First, make the dough. Add sugar to room temperature butter, and blend well with a whisk. Add the beaten egg gradually and mix well.
Add the sifted powders, and mix gently with a spatula. Flatten the dough and wrap with plastic wrap. Refrigerate for 30 minutes or more. (The dough can be frozen and stored in this state.)
Roll the dough to about 5 mm thick. If you roll the dough between plastic wrap or parchment paper, you don't need to use flour. (If too much flour is used, it will get into the dough and ultimately cause the dough to crumble.) Cut the dough with cookie cutters of your choice.
You can prepare the cookies up to Step 3, and freeze. Lay the cut-out dough on a tray lined with plastic wrap, and cover with a piece of plastic wrap. Just make sure that the water content does not evaporate. The frozen cookies can be baked as is. It may take a few minutes longer.
Put the cookies on a baking sheet lined with parchment paper, and bake until golden in an oven preheated to 340ºF (170ºC). (Regular size cookies will take 10 to 14 minutes.) If you prefer glossy cookies, brush the dough with egg yolk (not listed) after setting on the baking sheet.
Dough variations ... For a chocolate dough, switch 5 g of the flour (more for a darker color) with cocoa. You can also add chocolate chips. For a matcha green tea dough, switch 1-2g of the dough (note that matcha colors very well).
Increase the variations by adding chopped peel, poppy seeds or nuts, etc., to the plain dough.
Here are some adaptations of the design. I am still working on the finish, but here is a sweets box for chocolate candies (about 13x8x5 cm). I used exactly one recipe worth of dough.
Decide the size and shape of the box, and make a pattern. Here, I referred to the shape of the paper box in which I would put the sweets box in. The sweets box is about 20% smaller than the paper box. The base and top of the box are large, so I poked holes with a fork at places so the cookie would bake easily and the fork holes would not stand out.
Prepare flowers and leaves for decoration. Usually, I use natural ingredients such as matcha and cherries for children... This box is for an adult, and I wanted a simple yet "showy" finish, so I directly kneaded red and green paste coloring into the dough.
I used a plum-shaped cutter for the flowers. For the leaves, I used a chrysanthemum cutter and cut out a thick piece of dough. Then, I rolled it thinly in one direction to make an oblong shape. I used the serrated edge of the tool (shown on lower right) to mark the center of the flower. A table knife was used to mark the leaf's veins. I placed the cutouts in the freezer once to harden the dough.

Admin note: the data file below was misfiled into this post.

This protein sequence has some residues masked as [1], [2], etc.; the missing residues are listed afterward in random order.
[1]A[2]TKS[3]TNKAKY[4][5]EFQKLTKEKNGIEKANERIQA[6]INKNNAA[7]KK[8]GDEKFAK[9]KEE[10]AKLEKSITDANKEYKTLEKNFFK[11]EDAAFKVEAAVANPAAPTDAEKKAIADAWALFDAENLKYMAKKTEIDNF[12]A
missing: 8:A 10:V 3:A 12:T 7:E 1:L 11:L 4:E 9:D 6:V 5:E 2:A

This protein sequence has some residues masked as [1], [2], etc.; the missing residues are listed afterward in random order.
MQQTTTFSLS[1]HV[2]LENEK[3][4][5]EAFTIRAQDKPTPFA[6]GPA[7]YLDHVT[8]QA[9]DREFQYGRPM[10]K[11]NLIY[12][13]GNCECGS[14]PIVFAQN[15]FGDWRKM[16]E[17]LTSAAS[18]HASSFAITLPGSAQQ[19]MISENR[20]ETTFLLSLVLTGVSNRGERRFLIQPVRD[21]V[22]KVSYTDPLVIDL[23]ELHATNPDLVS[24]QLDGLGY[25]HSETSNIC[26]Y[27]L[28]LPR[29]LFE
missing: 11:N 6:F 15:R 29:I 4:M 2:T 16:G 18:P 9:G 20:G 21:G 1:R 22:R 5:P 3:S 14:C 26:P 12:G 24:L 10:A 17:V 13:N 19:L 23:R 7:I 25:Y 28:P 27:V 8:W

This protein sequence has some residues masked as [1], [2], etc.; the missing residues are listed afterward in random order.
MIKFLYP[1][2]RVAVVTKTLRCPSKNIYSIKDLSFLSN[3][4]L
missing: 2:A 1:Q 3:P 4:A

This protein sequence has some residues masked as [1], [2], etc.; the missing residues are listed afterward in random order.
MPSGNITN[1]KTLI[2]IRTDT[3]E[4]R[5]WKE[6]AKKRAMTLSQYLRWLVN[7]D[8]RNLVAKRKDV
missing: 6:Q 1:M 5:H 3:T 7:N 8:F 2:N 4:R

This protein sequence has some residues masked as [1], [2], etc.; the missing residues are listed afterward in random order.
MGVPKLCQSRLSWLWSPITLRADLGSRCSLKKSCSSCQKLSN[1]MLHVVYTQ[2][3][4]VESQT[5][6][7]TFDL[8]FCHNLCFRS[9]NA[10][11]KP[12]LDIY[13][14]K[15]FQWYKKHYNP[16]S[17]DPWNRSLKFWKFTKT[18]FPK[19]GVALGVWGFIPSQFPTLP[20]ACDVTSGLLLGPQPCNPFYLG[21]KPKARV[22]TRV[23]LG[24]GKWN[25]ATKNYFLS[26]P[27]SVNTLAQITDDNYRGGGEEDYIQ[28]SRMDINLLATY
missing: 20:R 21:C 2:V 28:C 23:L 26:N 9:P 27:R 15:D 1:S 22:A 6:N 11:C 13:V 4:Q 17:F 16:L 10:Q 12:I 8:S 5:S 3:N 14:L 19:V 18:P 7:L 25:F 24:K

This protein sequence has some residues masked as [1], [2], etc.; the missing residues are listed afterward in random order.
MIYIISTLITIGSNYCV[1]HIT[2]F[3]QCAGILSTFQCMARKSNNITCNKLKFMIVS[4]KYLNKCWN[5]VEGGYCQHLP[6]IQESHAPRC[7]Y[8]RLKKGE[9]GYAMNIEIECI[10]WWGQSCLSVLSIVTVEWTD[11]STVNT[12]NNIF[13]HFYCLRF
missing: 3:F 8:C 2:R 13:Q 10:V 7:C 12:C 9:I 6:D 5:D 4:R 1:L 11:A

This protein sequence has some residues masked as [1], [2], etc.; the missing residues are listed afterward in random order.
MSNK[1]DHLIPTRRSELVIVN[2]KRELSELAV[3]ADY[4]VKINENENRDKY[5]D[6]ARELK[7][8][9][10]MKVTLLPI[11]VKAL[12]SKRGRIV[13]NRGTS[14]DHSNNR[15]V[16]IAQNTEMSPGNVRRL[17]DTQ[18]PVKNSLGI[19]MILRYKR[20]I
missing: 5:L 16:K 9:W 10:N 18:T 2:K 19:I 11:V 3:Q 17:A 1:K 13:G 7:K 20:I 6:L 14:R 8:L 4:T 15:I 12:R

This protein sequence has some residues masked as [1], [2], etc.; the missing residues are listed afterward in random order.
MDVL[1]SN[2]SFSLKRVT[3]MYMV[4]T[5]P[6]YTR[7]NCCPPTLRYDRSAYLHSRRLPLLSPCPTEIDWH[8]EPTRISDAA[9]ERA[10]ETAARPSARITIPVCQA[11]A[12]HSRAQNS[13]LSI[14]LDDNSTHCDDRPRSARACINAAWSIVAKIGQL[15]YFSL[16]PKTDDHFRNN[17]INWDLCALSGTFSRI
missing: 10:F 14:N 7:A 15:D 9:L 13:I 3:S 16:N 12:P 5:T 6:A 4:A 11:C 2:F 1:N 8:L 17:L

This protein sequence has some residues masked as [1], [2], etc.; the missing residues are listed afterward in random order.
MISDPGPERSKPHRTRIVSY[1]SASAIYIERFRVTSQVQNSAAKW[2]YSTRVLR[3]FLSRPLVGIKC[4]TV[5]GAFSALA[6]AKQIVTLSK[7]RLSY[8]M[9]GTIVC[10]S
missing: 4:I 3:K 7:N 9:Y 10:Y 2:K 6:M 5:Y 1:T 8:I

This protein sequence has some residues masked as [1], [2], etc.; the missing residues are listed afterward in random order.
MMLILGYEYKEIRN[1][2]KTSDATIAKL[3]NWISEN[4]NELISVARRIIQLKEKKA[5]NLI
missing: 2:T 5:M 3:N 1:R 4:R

I put the dough onto a baking sheet lined with parchment paper. I wanted a simple finish, so I did not use an egg-yolk glaze. There are various cookie sizes, so I baked the larger pieces longer, and the smaller pieces shorter. Even still, the edges of the leaves got a little burnt.
Using icing as a glue, I nicely balanced (!?) and arranged the finished cookies! I made seasonal (rabbit and chicks for Easter) out of sprinkles and stuck them on four corners.
This is the finished box. The cookies expand when baked, so shave the edges with a knife and finely adjust the box corners. I shaved the glued edges to about 45 degrees.
Set the box into the paper box. I laid the sprinkles as the decorations on the bottom of the cookie box, and put chocolates inside (6 chocolate cups fit).
Set the lid, add a handmade message, and it's ready! I was relieved that finished size was just right and the top of the paper box fit.
These are regular cookies made with a cookie cutter. You can even use stamp-type cutters. They have a very simple finish.
These are cookies decorated as Thank you cards. They come with a sugar paste and icing badge.
These cookies were made into a sheet-type birthday cake decoration. The cookies will get soggy from the whipped cream, so arrange them just before eating.
Here's a set for moving a birthday cake for reference. I put the decoration cookies ("HAPPY BIRTHDAY" and name) in a separate container from the main cake.
I even made a Christmas train.
Here are some Christmas decorations.
Here's my Christmas in 2009.
I decorated a plain sponge cake with a boy for the children's day celebration in Japan.